Senior Labor lawmaker Chris Bowen said his party may have suffered from what he conceded was an unusual strategy of pushing a detailed policy agenda through the election campaign.
Morrison began the day Saturday by campaigning in the island state of Tasmania, where the Liberals appeared to have gained two Labor-held seats. He then flew 900 kilometers (560 miles) home to Sydney to vote and to campaign in Sydney seats.
Shorten campaigned hard on more ambitious targets to reduce Australia’s greenhouse gas emissions.
The government has committed Australia to reduce its emissions by 26% to 28% below 2005 levels by 2030. Labor has promised a 45% reduction in the same time frame.
Shorten, a 52-year-old former labor union leader, has also promised a range of reforms, including the government paying all of a patients’ costs for cancer treatment and a reduction of tax breaks for landlords.
Morrison, a former tourism marketer, promised lower taxes and better economic management than Labor.
Both major parties promised that whoever won the election would remain prime minister until he next faces the voters’ judgment. The parties have changed their rules to make the process of lawmakers replacing a prime minister more difficult.
During Labor’s last six years in office, the party replaced Prime Minister Kevin Rudd with his deputy Julia Gillard, then dumped her for Rudd.

Some curbs, including fixed phone use, eased in Kashmir

Updated 17 August 2019

Some curbs, including fixed phone use, eased in Kashmir

  • Celebrations by Kashmiris over UN meet
  • Much of valley still long way from normal

SRINAGAR: Indian authorities eased restrictions on movement and restored landline telephone links in some parts of Kashmir on Saturday, the biggest relaxation in a crippling lockdown since New Delhi announced it was removing the region’s special status on Aug. 5.

The moves came even as there were celebrations and protests by Kashmiris opposed to the Indian policy in Srinagar on Friday night. The celebrations were to mark the first UN Security Council meeting about the Kashmir issue for about five decades.

Two police officials and a series of eyewitnesses said that demonstrations and celebrations took place in various parts of the city. However, the number of incidents of local residents pelting security forces with stones were low compared with recent days, said a security official who toured Srinagar in the morning.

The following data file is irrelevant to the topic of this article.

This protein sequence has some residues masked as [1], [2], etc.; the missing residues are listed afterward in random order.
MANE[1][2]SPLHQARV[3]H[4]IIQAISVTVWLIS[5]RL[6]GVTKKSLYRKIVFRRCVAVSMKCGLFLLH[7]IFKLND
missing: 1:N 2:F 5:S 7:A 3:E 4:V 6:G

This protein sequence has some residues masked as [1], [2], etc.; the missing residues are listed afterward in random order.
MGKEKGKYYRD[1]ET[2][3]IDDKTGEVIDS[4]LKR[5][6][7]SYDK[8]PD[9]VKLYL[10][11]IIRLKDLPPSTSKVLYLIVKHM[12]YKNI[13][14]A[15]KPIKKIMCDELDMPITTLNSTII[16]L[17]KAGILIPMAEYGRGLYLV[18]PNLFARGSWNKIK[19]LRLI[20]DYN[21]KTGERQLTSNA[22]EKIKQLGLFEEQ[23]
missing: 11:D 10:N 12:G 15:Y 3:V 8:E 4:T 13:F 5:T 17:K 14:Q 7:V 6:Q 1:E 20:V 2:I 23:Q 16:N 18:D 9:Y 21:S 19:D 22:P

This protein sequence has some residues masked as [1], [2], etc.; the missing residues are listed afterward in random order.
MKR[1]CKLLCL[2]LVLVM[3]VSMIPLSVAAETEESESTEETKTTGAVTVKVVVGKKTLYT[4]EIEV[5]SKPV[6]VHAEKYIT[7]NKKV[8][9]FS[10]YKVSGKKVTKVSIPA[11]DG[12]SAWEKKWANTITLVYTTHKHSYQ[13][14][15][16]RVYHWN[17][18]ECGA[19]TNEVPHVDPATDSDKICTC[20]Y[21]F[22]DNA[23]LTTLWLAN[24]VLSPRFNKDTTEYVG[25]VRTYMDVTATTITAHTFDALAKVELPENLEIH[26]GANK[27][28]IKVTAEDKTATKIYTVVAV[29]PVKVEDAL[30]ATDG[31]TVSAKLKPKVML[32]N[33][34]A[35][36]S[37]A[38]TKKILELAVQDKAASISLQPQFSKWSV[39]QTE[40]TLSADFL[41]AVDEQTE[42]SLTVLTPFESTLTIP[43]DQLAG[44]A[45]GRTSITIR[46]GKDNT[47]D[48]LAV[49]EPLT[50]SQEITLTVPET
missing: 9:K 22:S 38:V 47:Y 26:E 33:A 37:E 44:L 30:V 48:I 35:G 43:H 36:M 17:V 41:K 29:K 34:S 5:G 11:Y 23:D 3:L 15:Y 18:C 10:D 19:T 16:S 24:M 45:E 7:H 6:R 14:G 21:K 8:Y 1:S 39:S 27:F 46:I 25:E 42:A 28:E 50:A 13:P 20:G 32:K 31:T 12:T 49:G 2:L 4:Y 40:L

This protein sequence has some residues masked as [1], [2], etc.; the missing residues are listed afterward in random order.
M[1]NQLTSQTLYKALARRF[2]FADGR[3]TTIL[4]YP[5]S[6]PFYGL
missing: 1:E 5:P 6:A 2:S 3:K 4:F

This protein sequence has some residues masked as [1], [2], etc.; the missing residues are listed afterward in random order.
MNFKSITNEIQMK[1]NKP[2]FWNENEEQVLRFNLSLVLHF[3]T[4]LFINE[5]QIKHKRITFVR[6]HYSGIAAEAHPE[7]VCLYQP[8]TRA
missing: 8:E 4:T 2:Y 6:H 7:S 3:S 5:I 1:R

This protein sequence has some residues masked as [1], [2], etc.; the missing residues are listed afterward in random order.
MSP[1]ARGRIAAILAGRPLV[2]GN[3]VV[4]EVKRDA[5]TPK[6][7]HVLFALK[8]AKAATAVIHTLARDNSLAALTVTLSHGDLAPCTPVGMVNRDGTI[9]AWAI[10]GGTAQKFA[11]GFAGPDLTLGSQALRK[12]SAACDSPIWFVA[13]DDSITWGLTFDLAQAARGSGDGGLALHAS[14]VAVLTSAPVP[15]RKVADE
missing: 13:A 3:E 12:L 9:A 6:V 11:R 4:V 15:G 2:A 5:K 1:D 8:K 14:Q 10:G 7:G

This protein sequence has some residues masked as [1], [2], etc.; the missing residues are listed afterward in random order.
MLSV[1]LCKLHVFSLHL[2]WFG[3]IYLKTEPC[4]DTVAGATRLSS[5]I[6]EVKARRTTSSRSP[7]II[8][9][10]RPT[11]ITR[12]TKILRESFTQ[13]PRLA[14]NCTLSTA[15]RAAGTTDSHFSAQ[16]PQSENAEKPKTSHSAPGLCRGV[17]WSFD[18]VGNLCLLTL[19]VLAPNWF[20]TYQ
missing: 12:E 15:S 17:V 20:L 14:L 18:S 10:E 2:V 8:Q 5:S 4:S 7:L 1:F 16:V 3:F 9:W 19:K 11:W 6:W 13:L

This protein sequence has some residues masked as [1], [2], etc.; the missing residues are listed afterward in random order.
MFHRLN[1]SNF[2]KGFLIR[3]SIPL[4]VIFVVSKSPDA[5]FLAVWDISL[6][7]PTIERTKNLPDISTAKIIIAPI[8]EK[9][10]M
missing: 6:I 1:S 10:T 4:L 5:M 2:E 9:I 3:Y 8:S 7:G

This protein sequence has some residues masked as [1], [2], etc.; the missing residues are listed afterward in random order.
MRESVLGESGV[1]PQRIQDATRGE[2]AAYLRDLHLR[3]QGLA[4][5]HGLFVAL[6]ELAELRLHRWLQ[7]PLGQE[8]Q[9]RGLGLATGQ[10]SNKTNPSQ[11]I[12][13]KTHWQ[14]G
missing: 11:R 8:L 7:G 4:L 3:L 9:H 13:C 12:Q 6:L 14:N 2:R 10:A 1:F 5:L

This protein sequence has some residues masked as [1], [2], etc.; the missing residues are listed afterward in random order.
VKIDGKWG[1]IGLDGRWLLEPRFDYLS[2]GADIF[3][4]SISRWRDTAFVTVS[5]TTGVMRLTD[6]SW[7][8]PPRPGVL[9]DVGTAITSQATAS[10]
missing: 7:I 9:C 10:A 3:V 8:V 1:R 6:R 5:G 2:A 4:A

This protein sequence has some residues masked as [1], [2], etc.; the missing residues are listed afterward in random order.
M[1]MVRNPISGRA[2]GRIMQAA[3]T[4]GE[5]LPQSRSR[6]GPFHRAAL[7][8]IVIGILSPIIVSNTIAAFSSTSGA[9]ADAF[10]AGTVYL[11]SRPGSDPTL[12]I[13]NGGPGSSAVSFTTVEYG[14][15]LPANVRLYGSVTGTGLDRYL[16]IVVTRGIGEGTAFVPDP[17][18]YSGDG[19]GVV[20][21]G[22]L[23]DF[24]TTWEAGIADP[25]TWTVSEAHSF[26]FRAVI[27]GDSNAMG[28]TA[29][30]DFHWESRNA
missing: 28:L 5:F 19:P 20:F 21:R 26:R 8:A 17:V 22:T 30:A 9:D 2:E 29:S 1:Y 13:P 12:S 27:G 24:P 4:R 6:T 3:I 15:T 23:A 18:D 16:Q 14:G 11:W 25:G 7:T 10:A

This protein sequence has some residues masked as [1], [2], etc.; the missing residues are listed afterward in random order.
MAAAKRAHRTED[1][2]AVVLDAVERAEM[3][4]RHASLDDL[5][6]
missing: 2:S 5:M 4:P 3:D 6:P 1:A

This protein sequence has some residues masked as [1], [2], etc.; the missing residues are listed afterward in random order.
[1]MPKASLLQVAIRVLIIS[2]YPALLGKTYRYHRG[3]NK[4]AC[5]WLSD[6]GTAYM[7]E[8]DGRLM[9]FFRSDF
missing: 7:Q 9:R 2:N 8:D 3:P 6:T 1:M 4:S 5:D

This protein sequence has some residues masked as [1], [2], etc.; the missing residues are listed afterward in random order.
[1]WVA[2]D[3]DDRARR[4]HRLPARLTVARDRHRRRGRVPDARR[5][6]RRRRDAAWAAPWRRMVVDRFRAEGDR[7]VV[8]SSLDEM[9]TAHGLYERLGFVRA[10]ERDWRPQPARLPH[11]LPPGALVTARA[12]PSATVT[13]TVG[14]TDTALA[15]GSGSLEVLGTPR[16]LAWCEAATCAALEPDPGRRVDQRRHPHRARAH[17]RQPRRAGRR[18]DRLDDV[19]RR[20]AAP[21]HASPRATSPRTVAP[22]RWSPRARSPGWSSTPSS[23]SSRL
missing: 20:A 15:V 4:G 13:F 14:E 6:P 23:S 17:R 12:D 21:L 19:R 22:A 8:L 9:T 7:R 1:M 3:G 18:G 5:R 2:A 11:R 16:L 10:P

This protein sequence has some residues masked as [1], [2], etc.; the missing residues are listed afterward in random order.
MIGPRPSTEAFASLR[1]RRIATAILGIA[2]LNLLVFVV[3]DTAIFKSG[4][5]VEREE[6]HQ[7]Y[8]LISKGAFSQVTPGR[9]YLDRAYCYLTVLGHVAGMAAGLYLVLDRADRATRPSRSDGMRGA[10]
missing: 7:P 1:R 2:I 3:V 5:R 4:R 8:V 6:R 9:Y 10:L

A witness said that hundreds marched in the Rajouri Kadal area of Srinagar and they also let off some fire crackers. They shouted pro-Pakistani and anti-India slogans during the celebrations, two witnesses said.

For the first time since the Indian government announced that it was revoking Jammu and Kashmir state’s rights to set some of its own laws, police vans didn’t announce imposition of a virtual curfew in Srinagar. The authorities deny there has been a curfew in the past two weeks but on many occasions people have been ordered to stay indoors.

India’s UN Ambassador Syed Akbaruddin said the decision over Kashmir’s status was an internal matter and that the country was committed to ensuring the situation remained “calm and peaceful.”

The Jammu and Kashmir government said that restrictions had been lifted by 35 of the 100 or so police stations across the Kashmir Valley, though it was not immediately clear what this meant.

It said that most of the telephone exchanges for fixed-line phones will be working by Sunday night. In the Jammu area, which is mainly Hindu, mobile services have been restored in some districts.

Despite the relaxation, the situation is still far from normal in Kashmir.

There is still a lockdown in much of the region, including in some parts of Srinagar and in sensitive major towns. There is also no clear indication about when internet and cellphone links will be restored across the region.

Meanwhile, more than 500 political or community leaders and activists remain in detention, some of them having been flown to prisons outside the state.

Some private vehicles were out on major roads in Srinagar on Saturday but the city’s old quarter, long a centre for protests, was deserted, witnesses said. Shops, even grocery stores, remained closed in that area.

The landlines have been restored in some wealthier areas of Srinagar, and in a district near the airport.